Marisa O. Ensor. The Legacy of Hurricane Mitch: Lessons from Post-Disaster Reconstruction in Honduras (Univ of Arizona Press, 2009).
This book uses longitudinal ethnographic studies to argue that disasters and disaster relief must go beyond simply treating the immediate problems and “confront the root causes of the vulnerability that prefigured the disaster.” A lesson that seems not to have been learned yet . . .
Eric Llamovitch. Honduras (Ulysses Travel Guides)
There are several other tourist-type guides of Honduras. This one contains maps of Tegucigalpa and San Pedro Sula, useful addresses, and lots of general information about the country. And pictures of course!
Peter Dale Scott and Jonathan Marshall. Cocaine Politics: Drugs, Armies, and the CIA in Central America (Berkeley: Univ. of California, 1991).
Chapter Three provides a larger history of the relationship between the US and Honduras from the “Banana Republic” days to the present. The rest of the book puts this into the larger Central American context.
Andrew Ross, ed. No Sweat: Fashion, Free Trade, and the Rights of Garment Workers (New York: Verso, 1997).
From Kathie Lee to Disney, everyone is making use of Honduras’ Free Trade Zones to produce goods for the US market. This book tells you more than you wanted to know about that, and more important, offers some suggestions about what you can do to help.
Robert Coles. The Call of Service: A Witness to Idealism (Boston: Houghton Mifflin, 1993).
A discussion of the various forms of volunteerism Coles has studied, and a celebration of “service” in all its forms. Coles describes what he learned from volunteering everywhere from SNCC to soup kitchens, and speaks bluntly about the reactions of those who are being “helped” and the possible pitfalls for volunteers–in addition to the benefits for everyone.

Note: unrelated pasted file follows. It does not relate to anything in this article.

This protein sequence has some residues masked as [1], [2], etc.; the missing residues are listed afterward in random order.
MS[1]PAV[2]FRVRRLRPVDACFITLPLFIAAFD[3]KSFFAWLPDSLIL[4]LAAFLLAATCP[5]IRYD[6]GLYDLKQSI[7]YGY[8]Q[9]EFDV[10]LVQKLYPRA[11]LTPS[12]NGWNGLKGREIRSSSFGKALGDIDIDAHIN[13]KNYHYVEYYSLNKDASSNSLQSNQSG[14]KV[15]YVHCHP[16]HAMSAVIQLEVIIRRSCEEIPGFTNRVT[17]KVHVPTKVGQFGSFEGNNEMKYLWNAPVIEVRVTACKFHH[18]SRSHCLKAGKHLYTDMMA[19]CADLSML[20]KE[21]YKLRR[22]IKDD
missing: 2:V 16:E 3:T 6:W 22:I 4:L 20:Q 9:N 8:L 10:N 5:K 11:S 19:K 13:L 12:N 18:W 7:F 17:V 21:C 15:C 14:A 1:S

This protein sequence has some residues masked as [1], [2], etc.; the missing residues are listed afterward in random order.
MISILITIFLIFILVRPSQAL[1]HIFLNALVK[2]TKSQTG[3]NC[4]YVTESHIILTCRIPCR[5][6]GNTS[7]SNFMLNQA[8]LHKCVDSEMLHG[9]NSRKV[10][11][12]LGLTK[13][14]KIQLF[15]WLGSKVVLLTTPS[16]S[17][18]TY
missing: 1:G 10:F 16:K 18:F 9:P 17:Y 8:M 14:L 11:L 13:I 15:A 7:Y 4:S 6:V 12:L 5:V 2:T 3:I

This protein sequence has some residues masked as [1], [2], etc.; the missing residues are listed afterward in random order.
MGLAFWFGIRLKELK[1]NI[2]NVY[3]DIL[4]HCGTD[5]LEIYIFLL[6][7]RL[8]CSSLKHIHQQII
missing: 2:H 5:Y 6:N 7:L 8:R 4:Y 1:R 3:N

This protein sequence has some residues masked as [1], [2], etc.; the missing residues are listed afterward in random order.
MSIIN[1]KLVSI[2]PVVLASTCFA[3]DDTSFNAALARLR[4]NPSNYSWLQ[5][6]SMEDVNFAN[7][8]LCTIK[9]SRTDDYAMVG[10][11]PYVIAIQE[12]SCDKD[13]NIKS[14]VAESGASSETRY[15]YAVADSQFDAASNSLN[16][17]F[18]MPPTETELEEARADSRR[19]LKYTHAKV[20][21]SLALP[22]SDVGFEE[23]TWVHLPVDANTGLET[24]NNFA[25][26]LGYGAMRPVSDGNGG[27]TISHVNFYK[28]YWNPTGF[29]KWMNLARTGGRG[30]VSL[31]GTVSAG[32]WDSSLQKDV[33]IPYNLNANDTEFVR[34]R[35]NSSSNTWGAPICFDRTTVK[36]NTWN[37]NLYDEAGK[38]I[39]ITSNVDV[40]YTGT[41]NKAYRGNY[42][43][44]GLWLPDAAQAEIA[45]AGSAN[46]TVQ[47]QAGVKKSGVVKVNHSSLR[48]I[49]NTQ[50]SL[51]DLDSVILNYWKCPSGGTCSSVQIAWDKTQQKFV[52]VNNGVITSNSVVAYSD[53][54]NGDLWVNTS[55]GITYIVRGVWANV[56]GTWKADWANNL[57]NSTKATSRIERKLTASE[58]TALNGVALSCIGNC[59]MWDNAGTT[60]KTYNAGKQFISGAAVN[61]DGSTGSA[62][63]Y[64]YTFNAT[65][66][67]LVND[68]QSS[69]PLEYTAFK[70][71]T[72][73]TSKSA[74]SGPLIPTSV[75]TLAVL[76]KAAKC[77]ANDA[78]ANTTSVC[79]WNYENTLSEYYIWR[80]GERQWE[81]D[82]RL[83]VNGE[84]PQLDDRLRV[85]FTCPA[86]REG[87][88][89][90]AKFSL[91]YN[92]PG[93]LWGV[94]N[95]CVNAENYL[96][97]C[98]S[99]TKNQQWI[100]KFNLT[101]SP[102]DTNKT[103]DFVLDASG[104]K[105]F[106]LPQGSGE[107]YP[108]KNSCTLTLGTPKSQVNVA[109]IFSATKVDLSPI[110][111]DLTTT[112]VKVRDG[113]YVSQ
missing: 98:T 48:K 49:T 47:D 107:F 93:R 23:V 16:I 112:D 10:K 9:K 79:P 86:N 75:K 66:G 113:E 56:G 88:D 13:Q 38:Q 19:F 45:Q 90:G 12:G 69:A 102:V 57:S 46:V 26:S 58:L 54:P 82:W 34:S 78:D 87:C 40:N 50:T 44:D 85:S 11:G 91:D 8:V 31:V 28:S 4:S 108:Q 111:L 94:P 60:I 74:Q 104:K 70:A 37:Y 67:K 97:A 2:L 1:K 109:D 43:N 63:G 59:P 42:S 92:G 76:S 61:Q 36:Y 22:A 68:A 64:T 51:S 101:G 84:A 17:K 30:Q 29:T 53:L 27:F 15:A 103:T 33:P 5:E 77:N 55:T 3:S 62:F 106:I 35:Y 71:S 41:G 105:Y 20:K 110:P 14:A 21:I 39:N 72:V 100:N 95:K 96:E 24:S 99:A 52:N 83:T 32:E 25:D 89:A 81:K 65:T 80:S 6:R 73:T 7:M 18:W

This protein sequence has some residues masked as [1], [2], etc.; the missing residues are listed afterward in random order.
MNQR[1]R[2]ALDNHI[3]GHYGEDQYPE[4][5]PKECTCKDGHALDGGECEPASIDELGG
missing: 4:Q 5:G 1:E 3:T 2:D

Michael Maren. The Road to Hell: The Ravaging Effects of Foreign Aid and International Charity (New York: Simon and Schuster, 1997)
A more chilling look at the business of charity from a former volunteer who served over nineteen years in various African nations working for several different aid organizations. Maren touches on some of the same dangers as Coles, but on a much larger scale. This book isn’t about Honduras, but it should make you think about the long term implications of every kind of charitable aid you offer.
Janet Poppendieck. Sweat Charity: Emergency Food Aid and the End of Entitlement. (NY: Penguin, 1998)
Another chilling look at charity; this time in the United States. Poppendieck describes the volunteer “industry” that has grown up around food banks and food pantries, and explores the local and national implications of our commitment to providing charitable food aid. Like The Road to Hell, this book is not about Honduras, but it has direct relevance to the kinds of aid programs we establish and support at home and abroad, and to the relationship between behavior and attitude.